Insights & Advice


Why Banks Will Not Lend

Waiting for a loan

“Then we’d own those banks of marble,
With a guard at every door;
And we’d share those vaults of silver,
That we have sweated for”
“Banks are made of Marble” by Pete Seeger

Over the last few years, the Federal Reserve has practically given money away to any entity that calls itself a bank. Individual states have also tried, but so far the banks have just been hoarding this growing pile of cash instead of loaning it out. Why?

Two reasons come to mind: Banks are afraid of taking on lending risk after the financial crisis and want to be sure that the economic recovery is here to stay before lending, especially to lesser-quality customers. Two, interest rates are at historical lows. If rates start to rise, loans made today could turn to losses fairly quickly.
However, to hear the banks tell it, they are more than willing to lend to small businesses as long as they qualify as a good credit risk. The problem, according to them, is that small businesses aren’t interested in borrowing because the economy is so bad.

On paper it makes a lot of sense to increase lending to this entrepreneurial group, since small businesses employ the vast majority of workers in this country and pay the most taxes. They are the backbone of this country’s economy. And as such, small businesses lending under the Obama Administration has become a focal point.

Last year, in an effort to jump start lending to this group, the State Small Business Credit Initiative was launched by the U.S. Treasury with $1.5 billion earmarked to increase the availability of credit for small business and generate jobs. The money can be lent directly to a business in partnership with a financial institution or to insure the loan through the Capital Access Program (CAPs). It is a game of leverage where states must show that a minimum of $10 in new private lending will result from every $1 in federal funding. So far Connecticut plans to use $13.3 million in SSBCI funding and the Federal government just approved a similar amount ($13.2 million) for Vermont. Massachusetts has their own plan, The Small Business Banking Partnership, which will loan $100 million to community banks for the same purpose.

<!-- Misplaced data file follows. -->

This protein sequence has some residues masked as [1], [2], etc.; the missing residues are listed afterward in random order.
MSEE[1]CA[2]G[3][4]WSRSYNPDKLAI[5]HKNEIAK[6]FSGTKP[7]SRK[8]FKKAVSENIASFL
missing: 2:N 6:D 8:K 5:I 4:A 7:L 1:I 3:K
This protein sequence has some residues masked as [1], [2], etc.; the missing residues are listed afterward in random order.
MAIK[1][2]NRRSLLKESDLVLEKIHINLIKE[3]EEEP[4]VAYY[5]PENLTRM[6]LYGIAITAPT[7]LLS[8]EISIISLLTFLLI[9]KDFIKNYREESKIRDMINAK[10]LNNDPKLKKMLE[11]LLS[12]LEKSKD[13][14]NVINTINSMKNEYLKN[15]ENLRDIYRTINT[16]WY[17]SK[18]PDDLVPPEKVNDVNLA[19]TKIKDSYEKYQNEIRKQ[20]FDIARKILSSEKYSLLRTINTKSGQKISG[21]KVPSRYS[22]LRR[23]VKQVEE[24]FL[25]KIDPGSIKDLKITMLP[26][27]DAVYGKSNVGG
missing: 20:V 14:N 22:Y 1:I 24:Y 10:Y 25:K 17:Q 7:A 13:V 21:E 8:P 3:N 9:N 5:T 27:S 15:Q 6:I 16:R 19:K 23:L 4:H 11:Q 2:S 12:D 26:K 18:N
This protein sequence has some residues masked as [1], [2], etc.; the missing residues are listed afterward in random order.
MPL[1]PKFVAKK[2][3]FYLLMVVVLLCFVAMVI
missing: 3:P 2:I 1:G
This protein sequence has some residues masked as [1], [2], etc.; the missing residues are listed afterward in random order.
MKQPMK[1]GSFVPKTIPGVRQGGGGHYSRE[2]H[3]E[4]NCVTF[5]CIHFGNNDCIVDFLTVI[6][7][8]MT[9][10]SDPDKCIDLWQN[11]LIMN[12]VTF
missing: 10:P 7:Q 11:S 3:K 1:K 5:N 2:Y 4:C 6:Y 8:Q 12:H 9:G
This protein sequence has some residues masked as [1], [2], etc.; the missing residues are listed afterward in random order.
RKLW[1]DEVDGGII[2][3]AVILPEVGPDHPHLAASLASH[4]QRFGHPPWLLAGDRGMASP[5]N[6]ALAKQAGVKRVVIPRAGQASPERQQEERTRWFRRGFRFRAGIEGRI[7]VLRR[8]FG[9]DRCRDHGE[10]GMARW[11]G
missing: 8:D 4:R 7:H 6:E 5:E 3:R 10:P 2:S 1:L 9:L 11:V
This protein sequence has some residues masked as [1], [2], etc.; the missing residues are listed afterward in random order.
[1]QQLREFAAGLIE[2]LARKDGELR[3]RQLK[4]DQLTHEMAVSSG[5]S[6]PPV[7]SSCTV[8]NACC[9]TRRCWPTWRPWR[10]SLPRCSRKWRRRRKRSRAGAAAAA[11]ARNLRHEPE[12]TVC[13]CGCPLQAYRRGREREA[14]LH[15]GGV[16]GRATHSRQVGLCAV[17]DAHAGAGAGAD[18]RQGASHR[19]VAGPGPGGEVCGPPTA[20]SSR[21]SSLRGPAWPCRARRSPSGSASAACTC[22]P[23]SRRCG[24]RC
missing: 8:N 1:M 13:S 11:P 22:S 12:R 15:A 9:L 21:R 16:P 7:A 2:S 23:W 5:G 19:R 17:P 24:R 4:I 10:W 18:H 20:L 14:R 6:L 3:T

However, given that small business has suddenly become a political football, I take many of these statistics with a grain of salt. For example, in Massachusetts, as in other states, community banks account for as much as 80% of small business lending and that trend has increased through the recession, according to the state’s banking association. The lending rates have also almost doubled in the last six years.

What they don’t mention is a lot of that recent growth was in picking up old loans that out of state and money center banks had dumped or would not renew due to the recession. A recent survey of members of the International Franchise Association contradicts some of the data coming out of the financial lending sector. The survey revealed that 39% of the franchisors report that more than half of their franchisees and prospects are unable to obtain needed financing, which is up 33% from a survey taken last year.

Yet, according to recent news reports, bankers in our area don’t really see a need for additional funding from the state. They claim that they have the cash but their problem is finding small businesses that want to borrow.

“There are several businessmen right here in this region who want to open franchises with me but can’t get loans from local banks,” says a successful fast-food chain entrepreneur who is expanding into several states. “The banks sent them packing to the SBA for help.”

The argument that businesses are not growing and aren’t applying for new loans is in some dispute, according to some small business owners I talk to.

“What they aren’t telling you is the hoops a small business owner has to jump through in order to get that new loan,” says the head of a large excavating company in the region.

“They want collateral and a lot of it. They want you to sign your life away, and none of that matters unless you are making tons of income as well. And once I pass all their risk criteria, I get the privilege of borrowing short term from them at 8-9% when the prime rate is 3.25%.”

Given that most banks are paying under 1% for money to loan, one would think that a 7-8% spread should bring in plenty of profits. One of the reasons that the Federal Reserve has been keeping interest rates at historical lows is to entice banks to lend and make those profits. So far it hasn’t worked.

And speaking of the Fed and QE II, most everyone including the banks are expecting interest rates to rise in the second half of this year. Few bankers have the appetite to lend money to you or me when they expect rates to rise. And if they do, they don’t want to lend for a long period of time.

“That’s also difficult for a small business to handle,” explains the excavator,” if I have to go back to the bank in three years, I can’t do long range planning. I can’t even be sure I’ll get a new loan, and if so at what price. It makes being a small business owner that much more uncertain.”

Posted in Macroeconomics, The Retired Advisor